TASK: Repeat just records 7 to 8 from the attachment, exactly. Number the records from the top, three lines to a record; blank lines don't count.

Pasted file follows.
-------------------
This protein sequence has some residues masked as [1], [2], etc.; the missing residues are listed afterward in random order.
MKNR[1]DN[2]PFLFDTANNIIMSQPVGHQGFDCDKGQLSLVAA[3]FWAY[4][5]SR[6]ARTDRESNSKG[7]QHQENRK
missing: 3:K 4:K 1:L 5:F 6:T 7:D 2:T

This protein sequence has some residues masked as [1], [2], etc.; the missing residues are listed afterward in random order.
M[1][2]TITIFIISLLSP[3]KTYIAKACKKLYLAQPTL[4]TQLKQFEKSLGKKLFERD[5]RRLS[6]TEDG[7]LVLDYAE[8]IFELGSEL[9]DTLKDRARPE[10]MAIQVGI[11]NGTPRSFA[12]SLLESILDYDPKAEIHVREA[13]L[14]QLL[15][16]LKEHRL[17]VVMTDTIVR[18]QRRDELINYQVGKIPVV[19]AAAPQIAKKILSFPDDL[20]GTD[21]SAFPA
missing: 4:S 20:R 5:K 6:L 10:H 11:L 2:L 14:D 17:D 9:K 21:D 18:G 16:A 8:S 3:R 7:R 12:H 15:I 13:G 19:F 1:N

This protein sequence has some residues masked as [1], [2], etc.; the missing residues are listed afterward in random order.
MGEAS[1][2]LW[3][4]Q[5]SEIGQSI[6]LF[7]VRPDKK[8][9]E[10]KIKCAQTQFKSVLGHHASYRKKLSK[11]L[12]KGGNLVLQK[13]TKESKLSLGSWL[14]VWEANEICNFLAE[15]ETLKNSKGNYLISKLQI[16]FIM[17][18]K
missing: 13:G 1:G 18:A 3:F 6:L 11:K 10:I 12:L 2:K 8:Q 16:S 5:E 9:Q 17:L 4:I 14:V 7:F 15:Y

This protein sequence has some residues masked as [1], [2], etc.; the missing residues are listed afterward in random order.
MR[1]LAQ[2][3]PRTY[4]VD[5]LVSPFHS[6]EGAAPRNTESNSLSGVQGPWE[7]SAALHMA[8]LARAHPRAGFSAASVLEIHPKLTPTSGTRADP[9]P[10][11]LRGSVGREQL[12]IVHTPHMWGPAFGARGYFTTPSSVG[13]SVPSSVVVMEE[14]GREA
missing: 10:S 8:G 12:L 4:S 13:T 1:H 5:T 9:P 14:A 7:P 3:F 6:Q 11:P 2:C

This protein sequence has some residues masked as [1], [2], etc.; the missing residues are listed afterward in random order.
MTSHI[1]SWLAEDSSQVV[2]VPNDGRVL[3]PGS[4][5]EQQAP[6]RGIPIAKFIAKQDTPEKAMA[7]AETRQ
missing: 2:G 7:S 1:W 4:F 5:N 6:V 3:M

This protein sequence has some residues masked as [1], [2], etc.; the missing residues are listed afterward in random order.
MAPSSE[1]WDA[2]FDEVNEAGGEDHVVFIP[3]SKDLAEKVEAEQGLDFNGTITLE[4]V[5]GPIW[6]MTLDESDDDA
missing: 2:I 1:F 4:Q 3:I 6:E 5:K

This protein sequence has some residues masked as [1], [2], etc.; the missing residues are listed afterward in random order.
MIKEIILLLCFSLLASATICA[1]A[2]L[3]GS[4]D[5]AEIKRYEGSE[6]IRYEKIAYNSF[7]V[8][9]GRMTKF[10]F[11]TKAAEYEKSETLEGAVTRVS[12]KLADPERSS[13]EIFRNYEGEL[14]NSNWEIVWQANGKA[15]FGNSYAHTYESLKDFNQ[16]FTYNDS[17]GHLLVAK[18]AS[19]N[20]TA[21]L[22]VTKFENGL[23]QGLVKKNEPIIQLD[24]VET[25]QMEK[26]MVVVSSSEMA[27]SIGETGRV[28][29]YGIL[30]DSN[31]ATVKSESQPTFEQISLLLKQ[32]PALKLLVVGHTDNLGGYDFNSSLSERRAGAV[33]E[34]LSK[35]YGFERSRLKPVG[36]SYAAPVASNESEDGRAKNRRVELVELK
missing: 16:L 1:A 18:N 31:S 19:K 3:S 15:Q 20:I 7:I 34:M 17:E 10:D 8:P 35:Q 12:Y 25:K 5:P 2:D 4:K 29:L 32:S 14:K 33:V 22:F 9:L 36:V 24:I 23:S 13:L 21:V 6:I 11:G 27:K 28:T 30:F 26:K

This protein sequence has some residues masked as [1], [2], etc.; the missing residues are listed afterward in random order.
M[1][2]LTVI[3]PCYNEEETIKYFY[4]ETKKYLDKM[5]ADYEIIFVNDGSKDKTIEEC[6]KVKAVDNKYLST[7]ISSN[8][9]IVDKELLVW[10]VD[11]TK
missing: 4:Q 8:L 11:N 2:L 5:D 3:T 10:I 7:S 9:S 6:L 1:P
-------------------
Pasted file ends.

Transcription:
This protein sequence has some residues masked as [1], [2], etc.; the missing residues are listed afterward in random order.
MIKEIILLLCFSLLASATICA[1]A[2]L[3]GS[4]D[5]AEIKRYEGSE[6]IRYEKIAYNSF[7]V[8][9]GRMTKF[10]F[11]TKAAEYEKSETLEGAVTRVS[12]KLADPERSS[13]EIFRNYEGEL[14]NSNWEIVWQANGKA[15]FGNSYAHTYESLKDFNQ[16]FTYNDS[17]GHLLVAK[18]AS[19]N[20]TA[21]L[22]VTKFENGL[23]QGLVKKNEPIIQLD[24]VET[25]QMEK[26]MVVVSSSEMA[27]SIGETGRV[28][29]YGIL[30]DSN[31]ATVKSESQPTFEQISLLLKQ[32]PALKLLVVGHTDNLGGYDFNSSLSERRAGAV[33]E[34]LSK[35]YGFERSRLKPVG[36]SYAAPVASNESEDGRAKNRRVELVELK
missing: 16:L 1:A 18:N 31:S 19:K 3:S 15:Q 20:I 7:I 34:M 17:E 10:D 8:P 35:Q 12:Y 25:K 5:P 2:D 4:K 29:L 32:S 14:K 33:V 22:F 9:L 36:V 24:I 23:S 13:L 21:V 6:I 11:G 27:K 28:T 30:F 26:K

This protein sequence has some residues masked as [1], [2], etc.; the missing residues are listed afterward in random order.
M[1][2]LTVI[3]PCYNEEETIKYFY[4]ETKKYLDKM[5]ADYEIIFVNDGSKDKTIEEC[6]KVKAVDNKYLST[7]ISSN[8][9]IVDKELLVW[10]VD[11]TK
missing: 4:Q 8:L 11:N 2:L 5:D 3:T 10:I 7:S 9:S 6:L 1:P